Angie* is 31, works in real estate and lives in the inner-west with her husband and toddler in a rented duplex.
Most weekends, she spends upwards of $300 on cocaine.
“It’s fun,” she said when asked why she prefers the notorious party drug to alcohol or other illicit drugs.
“It’s so fun! It’s so much better than a night out on booze – nobody gets mopey about their job or their ex, everyone has the most fun night possible. And there’s no hangover. It’s pricey, but it works for me.”
Angie has no concerns about the drug’s illegality, or its consequences for her health.
“There’s no way police are looking for people like us, they want the dealers. Everyone does it, I don’t even think about it being against the law. And drinking heavily is probably worse for you.”
No longer the province of only celebrities and bankers, cocaine is spreading from the jet set to suburbanites. Parents, working-class professionals and even students are all part of the growing subculture in Sydney that’s more house-bound than hitting the party hot spots.
In the past two years, NSW has seen a 33.6 per cent increase in incidences of use and possession of cocaine, according to data released by the Bureau of Crime Statistics this week. Areas not traditionally associated with the drug, such as the Hills District, have had an increase in arrests.
One man before the courts on cocaine-related charges said in the past two years his range of clients had expanded far beyond high-earning professionals living in Sydney’s ritziest suburbs.
“It’s people from TV … the races, things that you might expect,” Matt* said, speaking on the condition his real name was not used.
“But I also supplied to people that owned daycare centres or work as nurses. It’s definitely not just the party set, it’s all sorts. Mums at dinner parties, single dads, sometimes students.”
Suburban cocaine users – some well into their 50s and 60s – have the disposable income for the habit, he said.
“Older people have more money, and they’re out there looking for their lost youth,” he said. “I had a mother-daughter pair that I’d sell to.”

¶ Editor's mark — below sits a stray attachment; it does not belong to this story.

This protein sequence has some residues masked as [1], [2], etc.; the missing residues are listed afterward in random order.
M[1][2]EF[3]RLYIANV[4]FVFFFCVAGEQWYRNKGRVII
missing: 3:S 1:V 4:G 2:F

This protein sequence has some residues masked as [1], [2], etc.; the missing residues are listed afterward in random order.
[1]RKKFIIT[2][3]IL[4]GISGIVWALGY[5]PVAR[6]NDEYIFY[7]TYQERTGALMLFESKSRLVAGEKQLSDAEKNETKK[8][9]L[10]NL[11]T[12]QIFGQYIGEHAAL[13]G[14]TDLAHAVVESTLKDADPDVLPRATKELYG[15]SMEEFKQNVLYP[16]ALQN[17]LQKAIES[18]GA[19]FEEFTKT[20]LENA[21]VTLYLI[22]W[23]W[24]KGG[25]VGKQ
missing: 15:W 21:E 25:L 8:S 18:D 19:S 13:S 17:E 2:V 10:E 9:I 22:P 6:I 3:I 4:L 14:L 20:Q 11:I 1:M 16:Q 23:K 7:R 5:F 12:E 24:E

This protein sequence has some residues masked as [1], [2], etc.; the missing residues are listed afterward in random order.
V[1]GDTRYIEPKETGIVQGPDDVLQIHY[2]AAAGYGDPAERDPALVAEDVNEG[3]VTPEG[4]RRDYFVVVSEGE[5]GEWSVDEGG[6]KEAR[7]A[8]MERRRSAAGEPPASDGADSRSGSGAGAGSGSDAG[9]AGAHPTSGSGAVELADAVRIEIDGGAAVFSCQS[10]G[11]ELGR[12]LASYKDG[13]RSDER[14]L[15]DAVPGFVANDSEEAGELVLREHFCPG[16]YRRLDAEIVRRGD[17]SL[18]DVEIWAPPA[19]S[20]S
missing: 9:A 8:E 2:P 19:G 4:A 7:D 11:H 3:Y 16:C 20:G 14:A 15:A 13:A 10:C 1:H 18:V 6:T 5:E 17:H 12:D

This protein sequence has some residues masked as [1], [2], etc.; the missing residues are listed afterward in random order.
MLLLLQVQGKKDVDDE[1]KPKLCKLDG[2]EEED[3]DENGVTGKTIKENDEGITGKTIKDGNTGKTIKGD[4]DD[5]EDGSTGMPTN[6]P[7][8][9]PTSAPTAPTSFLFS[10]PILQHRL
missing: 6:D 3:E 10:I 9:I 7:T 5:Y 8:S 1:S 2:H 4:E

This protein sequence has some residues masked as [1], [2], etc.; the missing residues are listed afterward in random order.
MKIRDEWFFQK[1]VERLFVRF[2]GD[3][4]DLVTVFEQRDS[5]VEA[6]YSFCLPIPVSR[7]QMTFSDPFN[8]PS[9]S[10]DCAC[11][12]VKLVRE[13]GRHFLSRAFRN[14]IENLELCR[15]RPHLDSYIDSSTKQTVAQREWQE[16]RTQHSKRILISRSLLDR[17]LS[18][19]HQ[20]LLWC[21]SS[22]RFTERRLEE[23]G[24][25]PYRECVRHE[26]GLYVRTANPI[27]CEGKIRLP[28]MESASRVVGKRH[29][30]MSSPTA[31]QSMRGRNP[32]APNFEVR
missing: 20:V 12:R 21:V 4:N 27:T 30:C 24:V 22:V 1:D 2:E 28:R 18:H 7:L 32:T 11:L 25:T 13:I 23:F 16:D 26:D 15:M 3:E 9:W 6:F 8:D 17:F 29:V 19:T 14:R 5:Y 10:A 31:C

Far from the tables at high-end venues, the typical purchaser is using the drug at home. “Nine out of ten times you’re going to people’s houses for normal house parties and even dinners. For some people, you’d see them two or three times a day. It’s an expensive habit,” Matt said.
Australia has the world’s second-priciest cocaine, according to the Global Drug Survey released in May this year.
A whopping $311/gram – compared to a global average of $88 and $8.60 in Colombia, the drug’s most frequent point of origin – the price of cocaine has done little to dissuade Sydneysiders’ vociferous appetite for the drug.
Of the 2334 busts in the past two years – hundreds more than the 24 months to September 2017 – 855 happened in the Sydney Local Government Area stretching from Millers Point to Rozelle. In the east, Waverley Local Government Area had 151 busts and Woollahra 135. Other areas not traditionally associated with the drug have had an increase in arrests – Parramatta recorded 60, while The Hills Shire had 55, up from 15 the previous two years.
“Selling in places like Baulkham Hills and Kellyville is better business, there are fewer cops looking for it,” Matt said.
And it’s not just Sydney locals getting in on the world’s second-priciest drug market.
From destinations as far-flung as Istanbul, Athens and Bangkok, the high demand for cocaine in the Harbour City – particularly as the festive season ramps up – coupled with the world’s second-highest prices has tempted criminals from all over the world to try their luck on Sydney’s drug scene.
Hells Angels, Comancheros and Lone Wolf bikies living overseas are what the NSW Crime Commission calls the “main entrepreneurs” involved in the sourcing, import and distribution of “a large portion” of Sydney’s illegal drugs in its annual report.
“Many members and associates of these groups now reside offshore in places such as Dubai, Istanbul, Athens, Thailand and Indonesia, from where they conspire with offshore associates to source drugs and remotely arrange logistics and transport to Australia, where their Australian counterparts arrange for receipt, storage and subsequent distribution,” the Crime Commission’s annual report reads.